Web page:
Major depressive disorder symptoms
Aim for Early Detection: Common Symptoms of Depression

Clinical depression or major depressive disorder affects about 21 million adults (8.4%) in the US. More women than men have this mood disorder, and most affected are 18 to 25-year-olds.

Since depression can be caused by various factors, it can happen to literally anyone. Most people consider seeing a mental health professional because of persistent feelings of loss of interest and sadness. Although these are the most common signs, there are many other clinical depression symptoms one should pay attention to.

Depression can be treated: see a doctor for depression online once you notice disturbing symptoms.

Symptoms of Major Depressive Disorder

Feeling Hopeless

It’s one of the most prevalent major depressive disorder symptoms, influencing how the person feels about life. The affected person has a negative outlook and feels powerless to stop or cope with unpleasant events.

Hopelessness fosters feelings of self-hate, guilt, worthlessness, and numbness, so it’s not uncommon for patients to contemplate suicide.

Appetite and Weight Change

One of the more obvious physical symptoms of depression is a change in weight and appetite. Someone with depression will eat too much or too little. They often turn to comfort food, trying to get positive emotions, while others lose their appetite because of low mood.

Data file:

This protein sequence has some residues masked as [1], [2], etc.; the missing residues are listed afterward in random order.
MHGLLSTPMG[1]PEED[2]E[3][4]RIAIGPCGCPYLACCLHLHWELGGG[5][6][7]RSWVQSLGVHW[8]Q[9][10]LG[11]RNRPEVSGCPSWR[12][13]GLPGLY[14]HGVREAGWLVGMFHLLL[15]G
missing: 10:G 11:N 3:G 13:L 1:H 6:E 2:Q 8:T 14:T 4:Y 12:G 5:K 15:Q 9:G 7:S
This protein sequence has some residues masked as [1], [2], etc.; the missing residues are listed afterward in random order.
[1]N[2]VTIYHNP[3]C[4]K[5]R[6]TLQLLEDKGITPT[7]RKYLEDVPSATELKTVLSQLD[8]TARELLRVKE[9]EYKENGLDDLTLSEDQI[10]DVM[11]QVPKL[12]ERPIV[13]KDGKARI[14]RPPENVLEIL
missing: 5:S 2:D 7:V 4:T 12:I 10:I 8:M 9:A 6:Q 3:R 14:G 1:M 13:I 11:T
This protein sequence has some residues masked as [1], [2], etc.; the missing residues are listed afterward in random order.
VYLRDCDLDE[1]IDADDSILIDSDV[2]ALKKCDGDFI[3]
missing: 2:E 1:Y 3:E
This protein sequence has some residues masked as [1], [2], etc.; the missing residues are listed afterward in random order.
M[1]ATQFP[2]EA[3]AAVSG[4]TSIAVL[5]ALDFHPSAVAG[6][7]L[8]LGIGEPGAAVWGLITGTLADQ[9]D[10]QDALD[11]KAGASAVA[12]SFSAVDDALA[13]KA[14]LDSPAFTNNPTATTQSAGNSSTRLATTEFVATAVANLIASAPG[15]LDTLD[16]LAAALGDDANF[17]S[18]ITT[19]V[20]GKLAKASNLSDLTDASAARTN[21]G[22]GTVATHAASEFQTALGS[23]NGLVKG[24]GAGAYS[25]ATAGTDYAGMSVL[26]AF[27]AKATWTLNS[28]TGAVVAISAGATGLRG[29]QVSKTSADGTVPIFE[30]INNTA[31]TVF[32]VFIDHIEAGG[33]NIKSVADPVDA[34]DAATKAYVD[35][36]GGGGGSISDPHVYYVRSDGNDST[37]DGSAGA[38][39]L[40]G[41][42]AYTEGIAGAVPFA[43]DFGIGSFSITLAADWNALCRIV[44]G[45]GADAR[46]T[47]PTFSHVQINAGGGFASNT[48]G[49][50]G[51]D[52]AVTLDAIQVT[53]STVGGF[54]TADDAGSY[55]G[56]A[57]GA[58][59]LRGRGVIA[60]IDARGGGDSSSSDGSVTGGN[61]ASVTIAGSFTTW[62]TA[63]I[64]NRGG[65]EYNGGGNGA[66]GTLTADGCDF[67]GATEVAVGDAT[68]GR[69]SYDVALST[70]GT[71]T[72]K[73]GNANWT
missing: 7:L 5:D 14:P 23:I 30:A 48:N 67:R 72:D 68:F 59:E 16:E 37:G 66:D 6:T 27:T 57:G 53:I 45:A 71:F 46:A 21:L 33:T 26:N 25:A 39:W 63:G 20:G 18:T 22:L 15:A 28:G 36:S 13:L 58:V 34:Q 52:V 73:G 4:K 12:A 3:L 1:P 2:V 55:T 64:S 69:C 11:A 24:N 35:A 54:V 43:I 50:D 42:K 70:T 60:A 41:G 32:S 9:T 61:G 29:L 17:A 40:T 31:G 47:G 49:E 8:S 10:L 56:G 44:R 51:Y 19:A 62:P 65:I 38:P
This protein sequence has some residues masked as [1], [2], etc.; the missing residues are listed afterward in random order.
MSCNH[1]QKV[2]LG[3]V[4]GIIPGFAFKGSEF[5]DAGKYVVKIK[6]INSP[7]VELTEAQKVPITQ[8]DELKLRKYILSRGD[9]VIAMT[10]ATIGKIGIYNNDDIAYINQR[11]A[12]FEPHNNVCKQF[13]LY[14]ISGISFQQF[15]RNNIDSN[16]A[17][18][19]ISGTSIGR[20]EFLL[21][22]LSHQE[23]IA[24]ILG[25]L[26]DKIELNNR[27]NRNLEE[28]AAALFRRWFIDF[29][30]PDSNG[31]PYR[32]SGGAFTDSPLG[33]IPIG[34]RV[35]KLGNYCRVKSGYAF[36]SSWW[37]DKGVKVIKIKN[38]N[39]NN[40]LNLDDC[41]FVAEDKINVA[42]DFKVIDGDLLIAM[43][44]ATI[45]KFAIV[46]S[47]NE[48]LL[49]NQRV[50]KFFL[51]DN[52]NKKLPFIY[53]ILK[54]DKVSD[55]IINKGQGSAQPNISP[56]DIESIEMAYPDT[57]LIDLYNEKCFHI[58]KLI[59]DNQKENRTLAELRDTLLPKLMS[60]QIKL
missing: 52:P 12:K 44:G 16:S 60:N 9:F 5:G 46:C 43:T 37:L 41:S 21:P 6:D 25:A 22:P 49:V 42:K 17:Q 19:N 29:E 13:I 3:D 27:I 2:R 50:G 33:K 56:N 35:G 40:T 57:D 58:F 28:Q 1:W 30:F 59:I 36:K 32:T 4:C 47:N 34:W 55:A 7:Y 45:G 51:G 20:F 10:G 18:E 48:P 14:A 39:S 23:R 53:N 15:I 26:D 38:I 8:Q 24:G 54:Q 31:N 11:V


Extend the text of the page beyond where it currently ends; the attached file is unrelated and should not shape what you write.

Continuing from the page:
Over an extended period, this results in either weight gain or loss, affecting energy levels and mood. In some cases, the increased body fat leads to endocrine and metabolic changes, which increases the chances of severe depression symptoms.

Increased Fatigue

As pointed out, some people eat little, lowering their energy levels. That makes them feel tired, even with little exertion. Depression will also directly reduce someone’s energy and is the second most prominent residual symptom of clinical depression.

It causes fatigue because depression affects people physically, emotionally, and socially. One-third of patients with depression remission suffer from bouts of fatigue.

Loss of Interest in Activities

Someone suffering from depression will not feel pleasure in conducting activities they previously enjoyed (anhedonia). The loss of enjoyment and motivation can lead to withdrawal, making the person feel numb when faced with undertakings they once looked forward to. That can also lead to a lowered sex drive, even impotence.

Poor Sleep

Another symptom of depression is a change in sleeping habits, as the person struggling with depression faces sleepless nights because of mood swings.

If anything, there’s a strong correlation between depression and sleep. Depression will make it difficult for someone to fall or stay asleep, while chronic lack of sleep causes neurochemical changes to the brain, leading to depression. The disorder also causes patients to wake up too early, causing sleep deprivation.

On the other hand, too much sleep can also be a sign that someone is suffering from depression.

Sleep disturbances can also indicate insomnia, See a doctor today to get a legit diagnosis.


Closely related to depression, anxiety may occur in people who don’t get adequate, restful sleep. Anxiety and depression are tied to the hip as they share common symptoms, such as fatigue, sleep difficulty, and headaches.